Friday, September 21, 2012

A Humanist Approach to Education

Humanists are very active in education. When the religious right complains about the Humanist influence in public education, they aren’t just spouting off meaningless rhetoric. Humanists have had a huge influence on public education. Much of what we consider to be basic principles of a good education nowadays come from Humanist educators and psychologists. People like Piaget, Maslow and Carl Rogers.

A Humanistic approach to education involves understanding what the child needs to learn and how to facilitate their natural learning instincts. It embraces human nature and encourages a child to explore, flourish and question. Our goal is to raise well-rounded, ethical, compassionate adults. We don’t just want workers for a factory or someone who can memorize lines. We want our kids to learn how to think for themselves and to be actively and joyously engage in the world.

I am a member of the Kochhar Humanist Education Center, which is run by the American Humanist Association. They recently released - Ten Commitments: Guiding Principles for Teaching Values in America's Public Schools. (see:

The goal of this document is to lay out what values should be taught in school. We know it isn’t enough to just fill our kid’s heads with facts. However, in a democratic and pluralist society, such as America, there are a wide variety of faith backgrounds and values held. The challenge is to devise a set of values to be taught at all levels of education, from kindergarten through college, that everyone can agree on despite our various faith and philosophic backgrounds.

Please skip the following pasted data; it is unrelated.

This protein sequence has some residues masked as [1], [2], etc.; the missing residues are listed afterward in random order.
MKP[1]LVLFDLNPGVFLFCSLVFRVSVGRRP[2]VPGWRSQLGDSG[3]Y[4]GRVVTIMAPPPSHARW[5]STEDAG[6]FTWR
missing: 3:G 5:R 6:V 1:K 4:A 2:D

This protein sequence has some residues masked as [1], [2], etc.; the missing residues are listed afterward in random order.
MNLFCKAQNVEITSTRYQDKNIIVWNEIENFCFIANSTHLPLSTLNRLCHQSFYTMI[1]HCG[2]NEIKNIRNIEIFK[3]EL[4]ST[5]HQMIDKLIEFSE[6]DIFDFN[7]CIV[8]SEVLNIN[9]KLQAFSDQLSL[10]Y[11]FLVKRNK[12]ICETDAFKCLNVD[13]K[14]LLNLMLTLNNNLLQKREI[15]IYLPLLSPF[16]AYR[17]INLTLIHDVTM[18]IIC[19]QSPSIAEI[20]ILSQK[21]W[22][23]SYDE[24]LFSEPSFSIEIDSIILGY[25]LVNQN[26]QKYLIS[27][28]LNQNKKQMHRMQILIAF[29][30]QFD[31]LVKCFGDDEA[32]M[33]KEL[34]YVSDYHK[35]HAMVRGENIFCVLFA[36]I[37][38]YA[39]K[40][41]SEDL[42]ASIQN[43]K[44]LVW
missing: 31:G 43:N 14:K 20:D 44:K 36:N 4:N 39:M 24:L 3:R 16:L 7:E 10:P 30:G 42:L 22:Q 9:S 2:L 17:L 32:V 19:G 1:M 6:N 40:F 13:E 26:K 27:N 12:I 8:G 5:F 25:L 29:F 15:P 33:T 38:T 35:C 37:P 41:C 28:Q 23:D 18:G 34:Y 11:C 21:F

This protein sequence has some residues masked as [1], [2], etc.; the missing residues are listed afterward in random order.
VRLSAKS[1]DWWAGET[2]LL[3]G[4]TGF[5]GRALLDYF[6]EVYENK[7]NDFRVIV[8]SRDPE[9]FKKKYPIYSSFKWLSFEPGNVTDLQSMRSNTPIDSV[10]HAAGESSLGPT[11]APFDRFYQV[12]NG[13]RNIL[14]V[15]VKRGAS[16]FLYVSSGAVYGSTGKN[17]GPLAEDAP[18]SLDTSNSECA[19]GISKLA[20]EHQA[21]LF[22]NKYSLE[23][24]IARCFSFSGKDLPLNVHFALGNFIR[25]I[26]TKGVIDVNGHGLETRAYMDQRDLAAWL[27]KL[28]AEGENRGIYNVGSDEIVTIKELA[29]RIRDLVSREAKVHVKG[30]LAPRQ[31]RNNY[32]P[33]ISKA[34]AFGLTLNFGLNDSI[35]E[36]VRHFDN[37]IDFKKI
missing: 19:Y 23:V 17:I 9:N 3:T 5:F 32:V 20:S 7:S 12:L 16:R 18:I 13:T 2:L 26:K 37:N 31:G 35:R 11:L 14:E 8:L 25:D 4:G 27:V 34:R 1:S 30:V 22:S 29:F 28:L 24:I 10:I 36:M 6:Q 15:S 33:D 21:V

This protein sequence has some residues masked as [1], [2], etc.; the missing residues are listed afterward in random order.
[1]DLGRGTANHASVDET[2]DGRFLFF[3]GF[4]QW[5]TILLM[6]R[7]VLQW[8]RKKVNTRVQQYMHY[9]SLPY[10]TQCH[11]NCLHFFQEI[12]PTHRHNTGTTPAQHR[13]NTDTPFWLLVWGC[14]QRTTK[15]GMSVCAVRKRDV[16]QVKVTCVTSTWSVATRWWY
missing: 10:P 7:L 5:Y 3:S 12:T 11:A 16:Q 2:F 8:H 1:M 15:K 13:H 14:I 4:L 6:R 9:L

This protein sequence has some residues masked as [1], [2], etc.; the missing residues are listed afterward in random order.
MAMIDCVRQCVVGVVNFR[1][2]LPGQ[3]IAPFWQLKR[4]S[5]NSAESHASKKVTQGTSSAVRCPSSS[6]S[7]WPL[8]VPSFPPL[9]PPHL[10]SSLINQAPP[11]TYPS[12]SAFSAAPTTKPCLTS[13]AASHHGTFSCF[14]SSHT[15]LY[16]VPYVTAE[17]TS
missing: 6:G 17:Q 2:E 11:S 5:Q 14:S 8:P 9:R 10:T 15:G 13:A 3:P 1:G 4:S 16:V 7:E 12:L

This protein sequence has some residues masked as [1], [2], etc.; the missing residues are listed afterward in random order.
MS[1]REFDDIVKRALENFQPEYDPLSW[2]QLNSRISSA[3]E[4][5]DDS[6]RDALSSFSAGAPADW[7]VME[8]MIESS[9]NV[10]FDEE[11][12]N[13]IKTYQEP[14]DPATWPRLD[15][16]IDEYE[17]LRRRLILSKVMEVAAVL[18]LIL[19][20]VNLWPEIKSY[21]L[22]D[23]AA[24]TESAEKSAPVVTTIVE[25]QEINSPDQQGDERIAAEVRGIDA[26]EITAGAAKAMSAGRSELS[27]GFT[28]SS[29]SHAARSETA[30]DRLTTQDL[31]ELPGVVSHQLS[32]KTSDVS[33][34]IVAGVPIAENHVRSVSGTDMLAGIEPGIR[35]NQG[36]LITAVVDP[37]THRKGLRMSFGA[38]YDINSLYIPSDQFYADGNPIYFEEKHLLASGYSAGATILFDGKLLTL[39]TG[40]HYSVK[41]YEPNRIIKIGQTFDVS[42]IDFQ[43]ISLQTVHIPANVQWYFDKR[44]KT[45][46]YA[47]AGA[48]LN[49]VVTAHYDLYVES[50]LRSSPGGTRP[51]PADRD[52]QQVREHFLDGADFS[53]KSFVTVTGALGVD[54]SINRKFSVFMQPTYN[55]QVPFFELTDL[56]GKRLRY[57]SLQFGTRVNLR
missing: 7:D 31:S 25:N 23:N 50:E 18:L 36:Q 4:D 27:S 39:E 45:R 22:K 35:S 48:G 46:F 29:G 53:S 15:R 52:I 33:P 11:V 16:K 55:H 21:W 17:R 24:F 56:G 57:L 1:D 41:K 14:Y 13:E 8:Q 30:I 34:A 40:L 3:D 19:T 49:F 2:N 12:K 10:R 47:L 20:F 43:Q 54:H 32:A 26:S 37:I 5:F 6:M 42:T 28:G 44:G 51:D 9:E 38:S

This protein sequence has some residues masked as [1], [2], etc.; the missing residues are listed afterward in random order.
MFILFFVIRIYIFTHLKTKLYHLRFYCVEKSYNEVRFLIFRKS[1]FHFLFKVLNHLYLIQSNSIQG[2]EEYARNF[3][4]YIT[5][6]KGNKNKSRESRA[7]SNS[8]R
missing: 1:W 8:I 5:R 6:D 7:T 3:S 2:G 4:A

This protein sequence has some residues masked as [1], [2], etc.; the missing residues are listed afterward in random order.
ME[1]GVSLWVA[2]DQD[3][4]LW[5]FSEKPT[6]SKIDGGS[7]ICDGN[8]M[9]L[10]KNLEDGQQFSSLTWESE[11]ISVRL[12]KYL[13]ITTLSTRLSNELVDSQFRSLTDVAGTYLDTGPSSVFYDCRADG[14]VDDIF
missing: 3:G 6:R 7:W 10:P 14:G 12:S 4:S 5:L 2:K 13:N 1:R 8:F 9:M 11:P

The 10 values that Humanists think should be taught in our schools are:

·         Altruism
·         Caring for the World Around Us
·         Critical Thinking                            
·         Empathy
·         Ethical Development
·         Global Awareness
·         Human Rights
·         Peace and Social Justice
·         Responsibility
·         Service and Participation

I have signed this document as I agree – these would be great. They should be universal and should complement private faith education nicely. What do you think?
Jen Hancock

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